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Megg Ward & Francis Whitaker in If. Photo: Moonrise Arts.
Written and directed by Megg Ward
Review by Keith Waits
Entire contents copyright © 2018 by Keith Waits. All rights reserved.
Do creative imagination and madness go hand-in-hand? We too often talk about Van Gogh as if only mental illness could ever account for his genius, and there have been many stories told about how the people that seek refuge in the asylum might be escaping the insanity of a violent and unforgiving world.
I love those stories myself. Check out the movies King of Hearts (1966), or They Might Be Giants (1971). Megg Ward’s new play If falls somewhere between those classics and the Post-Modern, very meta-reality-in-conflict-with-illusion plot of Stranger Than Fiction (2006) on this quirky spectrum. A playwright named Pygmalion, played with bracing confessional exposure by Ward herself, has a constant companion named If (Francis Whitaker). He is her conscience and support, but does he represent her best self? Whatever he is, he exists only in her mind; an imaginary friend that functions in a very practical manner in her life – he makes better coffee, for example.
It takes a little time to catch on to the fact that If is only real to Pyg, as she is commonly called, usually with great affection, although Ward is clearly playing with the pronunciation of the nickname as an epithet – “Pig.” We meet Pyg’s literary agent (James Thompson), who is pushing her to finish her new play before she is broke, her mother, (Cristina Martin), overbearing in her first scene but unexpectedly understanding in the second act, her brother Yeats (Thompson again), who next to If, knows Pyg the best, his partner Sam (Chris Meier) and their daughter Maggie (Lila Schaffner). Meier also does double duty as the goofball landlord, who is there for comic relief. Meier might overplay that role, but he is disciplined and on track as Sam.
Pyg has been working with a therapist (Martin again) for several years, but we are given the impression that she has never discussed If in these sessions. He challenges and consoles her, and she is absolutely dependent on him. Whitaker plays If as a glib, shoot-from-the-hip character with little, if any filter for tact, more fully formed than most comparisons we might offer from other plays. Ward grants the figment a peculiarly well-developed reality for Pyg that makes it difficult for the audience to hope for his departure.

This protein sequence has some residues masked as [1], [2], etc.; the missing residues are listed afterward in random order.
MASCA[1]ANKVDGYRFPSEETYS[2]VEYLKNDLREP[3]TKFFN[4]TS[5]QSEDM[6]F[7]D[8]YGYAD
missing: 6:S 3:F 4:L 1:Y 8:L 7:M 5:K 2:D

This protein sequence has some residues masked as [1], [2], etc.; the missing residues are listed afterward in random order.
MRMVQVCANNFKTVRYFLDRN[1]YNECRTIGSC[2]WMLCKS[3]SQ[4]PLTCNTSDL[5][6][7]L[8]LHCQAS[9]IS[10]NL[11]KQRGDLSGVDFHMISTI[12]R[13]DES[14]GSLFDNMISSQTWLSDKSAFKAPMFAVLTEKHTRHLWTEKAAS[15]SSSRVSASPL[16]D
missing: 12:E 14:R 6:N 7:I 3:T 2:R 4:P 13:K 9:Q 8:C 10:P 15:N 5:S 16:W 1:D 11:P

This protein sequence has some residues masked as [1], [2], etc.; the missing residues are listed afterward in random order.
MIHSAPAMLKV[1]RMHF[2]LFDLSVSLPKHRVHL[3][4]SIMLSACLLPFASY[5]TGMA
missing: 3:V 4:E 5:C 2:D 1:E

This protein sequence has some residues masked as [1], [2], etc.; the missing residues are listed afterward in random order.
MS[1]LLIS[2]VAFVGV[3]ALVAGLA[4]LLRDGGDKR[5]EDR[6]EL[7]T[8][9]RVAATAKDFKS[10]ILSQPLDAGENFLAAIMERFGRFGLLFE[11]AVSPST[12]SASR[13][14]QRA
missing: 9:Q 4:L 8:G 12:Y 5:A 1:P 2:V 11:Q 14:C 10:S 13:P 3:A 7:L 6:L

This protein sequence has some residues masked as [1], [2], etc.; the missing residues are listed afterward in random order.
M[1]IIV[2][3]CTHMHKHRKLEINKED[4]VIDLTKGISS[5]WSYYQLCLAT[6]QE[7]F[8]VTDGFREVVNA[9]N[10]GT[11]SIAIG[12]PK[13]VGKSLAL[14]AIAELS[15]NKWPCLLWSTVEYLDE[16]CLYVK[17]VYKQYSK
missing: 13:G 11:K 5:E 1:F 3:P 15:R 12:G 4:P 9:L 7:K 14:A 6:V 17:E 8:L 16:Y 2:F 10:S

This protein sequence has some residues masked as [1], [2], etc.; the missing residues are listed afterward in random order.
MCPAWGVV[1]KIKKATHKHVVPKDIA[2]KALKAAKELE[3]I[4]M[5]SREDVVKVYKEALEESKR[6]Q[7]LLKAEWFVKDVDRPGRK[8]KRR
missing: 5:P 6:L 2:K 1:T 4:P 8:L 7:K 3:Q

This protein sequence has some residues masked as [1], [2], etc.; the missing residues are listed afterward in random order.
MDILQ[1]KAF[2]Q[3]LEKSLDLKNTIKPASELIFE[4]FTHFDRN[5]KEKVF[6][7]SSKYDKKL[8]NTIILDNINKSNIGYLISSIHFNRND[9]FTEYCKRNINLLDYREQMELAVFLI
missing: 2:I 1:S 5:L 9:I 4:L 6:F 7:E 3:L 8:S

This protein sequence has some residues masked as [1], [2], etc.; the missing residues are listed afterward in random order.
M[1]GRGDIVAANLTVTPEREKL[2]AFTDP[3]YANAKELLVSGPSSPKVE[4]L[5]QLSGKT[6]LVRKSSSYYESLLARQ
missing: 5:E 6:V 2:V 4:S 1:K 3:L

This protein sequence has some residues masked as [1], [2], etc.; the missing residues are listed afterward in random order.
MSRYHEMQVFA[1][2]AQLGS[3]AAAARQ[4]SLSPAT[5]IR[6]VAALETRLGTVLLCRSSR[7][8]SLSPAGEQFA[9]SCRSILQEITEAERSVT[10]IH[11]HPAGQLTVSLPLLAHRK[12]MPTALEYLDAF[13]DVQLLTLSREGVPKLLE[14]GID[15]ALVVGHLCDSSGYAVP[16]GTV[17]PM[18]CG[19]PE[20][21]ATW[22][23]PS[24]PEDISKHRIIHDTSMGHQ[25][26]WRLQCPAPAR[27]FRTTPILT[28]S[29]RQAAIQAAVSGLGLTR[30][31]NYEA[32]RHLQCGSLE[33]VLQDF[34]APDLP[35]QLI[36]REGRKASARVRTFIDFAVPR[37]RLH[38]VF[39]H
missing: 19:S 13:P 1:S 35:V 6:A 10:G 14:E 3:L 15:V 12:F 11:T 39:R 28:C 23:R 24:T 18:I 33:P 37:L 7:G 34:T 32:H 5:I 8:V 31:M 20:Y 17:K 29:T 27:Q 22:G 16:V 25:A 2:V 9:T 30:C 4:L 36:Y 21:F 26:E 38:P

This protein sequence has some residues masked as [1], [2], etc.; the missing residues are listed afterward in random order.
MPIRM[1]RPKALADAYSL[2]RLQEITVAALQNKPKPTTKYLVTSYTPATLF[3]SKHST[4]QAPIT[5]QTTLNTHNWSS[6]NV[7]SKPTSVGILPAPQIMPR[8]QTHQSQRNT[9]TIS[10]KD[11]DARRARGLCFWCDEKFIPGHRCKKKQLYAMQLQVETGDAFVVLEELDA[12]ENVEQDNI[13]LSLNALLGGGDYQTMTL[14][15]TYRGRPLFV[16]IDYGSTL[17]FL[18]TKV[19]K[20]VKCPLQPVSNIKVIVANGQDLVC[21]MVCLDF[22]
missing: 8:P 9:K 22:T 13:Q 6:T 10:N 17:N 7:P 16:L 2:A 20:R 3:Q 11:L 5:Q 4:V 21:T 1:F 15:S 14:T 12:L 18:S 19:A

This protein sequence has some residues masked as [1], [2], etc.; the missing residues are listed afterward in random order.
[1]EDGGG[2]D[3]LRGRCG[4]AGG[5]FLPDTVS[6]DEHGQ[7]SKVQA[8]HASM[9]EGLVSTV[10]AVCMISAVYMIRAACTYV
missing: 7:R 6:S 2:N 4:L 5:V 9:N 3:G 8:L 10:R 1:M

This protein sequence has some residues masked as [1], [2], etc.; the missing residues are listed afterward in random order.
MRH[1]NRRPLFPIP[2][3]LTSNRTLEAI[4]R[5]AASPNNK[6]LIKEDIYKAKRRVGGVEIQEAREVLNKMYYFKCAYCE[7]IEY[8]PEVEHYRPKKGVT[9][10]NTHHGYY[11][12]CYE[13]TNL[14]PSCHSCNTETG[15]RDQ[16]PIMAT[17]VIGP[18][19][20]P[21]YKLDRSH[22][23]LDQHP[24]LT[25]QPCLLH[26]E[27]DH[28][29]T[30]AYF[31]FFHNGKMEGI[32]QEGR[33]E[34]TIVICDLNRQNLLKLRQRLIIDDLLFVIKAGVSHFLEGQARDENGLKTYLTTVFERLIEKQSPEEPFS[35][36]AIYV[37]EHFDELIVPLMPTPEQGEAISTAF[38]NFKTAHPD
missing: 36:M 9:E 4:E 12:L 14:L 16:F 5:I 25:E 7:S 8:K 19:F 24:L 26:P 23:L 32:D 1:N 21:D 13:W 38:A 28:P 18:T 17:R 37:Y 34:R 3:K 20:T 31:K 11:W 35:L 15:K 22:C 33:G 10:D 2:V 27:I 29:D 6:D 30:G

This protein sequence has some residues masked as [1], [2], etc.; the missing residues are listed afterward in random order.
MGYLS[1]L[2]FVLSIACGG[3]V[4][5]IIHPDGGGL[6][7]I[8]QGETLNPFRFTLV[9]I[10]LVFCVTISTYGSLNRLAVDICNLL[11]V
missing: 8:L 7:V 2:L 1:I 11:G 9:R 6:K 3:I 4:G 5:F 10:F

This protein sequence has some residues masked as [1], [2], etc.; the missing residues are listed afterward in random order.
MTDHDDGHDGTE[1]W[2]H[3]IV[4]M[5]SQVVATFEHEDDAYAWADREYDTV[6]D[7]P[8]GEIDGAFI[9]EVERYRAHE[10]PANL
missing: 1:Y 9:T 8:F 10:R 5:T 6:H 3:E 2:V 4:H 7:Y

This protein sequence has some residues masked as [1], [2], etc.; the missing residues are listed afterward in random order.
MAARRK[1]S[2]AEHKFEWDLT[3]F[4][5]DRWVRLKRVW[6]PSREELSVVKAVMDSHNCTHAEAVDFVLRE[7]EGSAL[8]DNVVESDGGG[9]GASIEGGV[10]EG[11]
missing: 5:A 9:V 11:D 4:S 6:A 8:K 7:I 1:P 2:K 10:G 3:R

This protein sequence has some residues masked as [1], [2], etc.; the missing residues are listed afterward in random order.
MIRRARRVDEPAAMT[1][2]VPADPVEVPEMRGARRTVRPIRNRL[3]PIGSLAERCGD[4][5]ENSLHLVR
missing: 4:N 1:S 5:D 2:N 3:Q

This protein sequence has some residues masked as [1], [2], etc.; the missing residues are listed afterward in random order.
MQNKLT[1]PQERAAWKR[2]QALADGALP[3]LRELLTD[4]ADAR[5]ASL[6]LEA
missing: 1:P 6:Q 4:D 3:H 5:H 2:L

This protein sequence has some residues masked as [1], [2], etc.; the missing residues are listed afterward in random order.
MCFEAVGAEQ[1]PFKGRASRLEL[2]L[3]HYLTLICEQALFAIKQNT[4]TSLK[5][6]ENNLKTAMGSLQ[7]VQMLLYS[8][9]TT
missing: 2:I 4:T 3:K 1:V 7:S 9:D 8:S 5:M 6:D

Because shouldn’t we hope for his departure? Isn’t that the point? Ward surprised me with the choices she made in the journey Pyg and If travel together, but that is, in part, what makes the play stand out. There is certainly thoughtful character development and dialogue that gives each character a unique voice, and the situations all have a ring of authenticity that invites us to ponder whether any of this is autobiographical.
Yet aren’t we lazy to imagine so? The tendency to assume a writer can only draw from first-hand experience is the same as denying the genius of Van Gogh, so we must give Ward her due for the craft and diligence she has invested in constructing a play that asks important questions and points to more provocative answers than we may have been prepared for.
As a character, If is not Harvey the pooka; he is neither a benign playmate nor a mythological creature. Pygmalion has custom designed him to balance and supplement her own strengths and weaknesses, and that includes an independent streak that can cause friction between them. Ultimately, the audience must decide If’s value and purpose, and whether Pygmalion is better off with or without him.
This particular performance, staged in a Spartan fashion in the small upstairs room at Four Pegs, was described as a staged reading, although workshop production is perhaps more apt, but the level of quality from the cast more accurately reflects the work required for the fully realized staging that is happening July 19 and 20 at U of L’s Thrust Theatre.
July 15 @ 9:45pm at Four Pegs Beer Lounge.
Part of the 2018 Louisville Fringe Festival
July 19 & 20 @ 7:30pm – University of Louisville Thrust Theatre
Free Admission. Donations Welcome
2314 South Floyd Street
Louisville, KY 40217
Keith Waits is a native of Louisville who works at Louisville Visual Art during the days, including being the host of LVA’s Artebella On The Radio on WXOX 97.1 FM / ARTxFM.com, but spends most of his evenings indulging his taste for theatre, music and visual arts. His work has appeared in Pure Uncut Candy, TheatreLouisville, and Louisville Mojo. He is now Managing Editor for Arts-Louisville.com.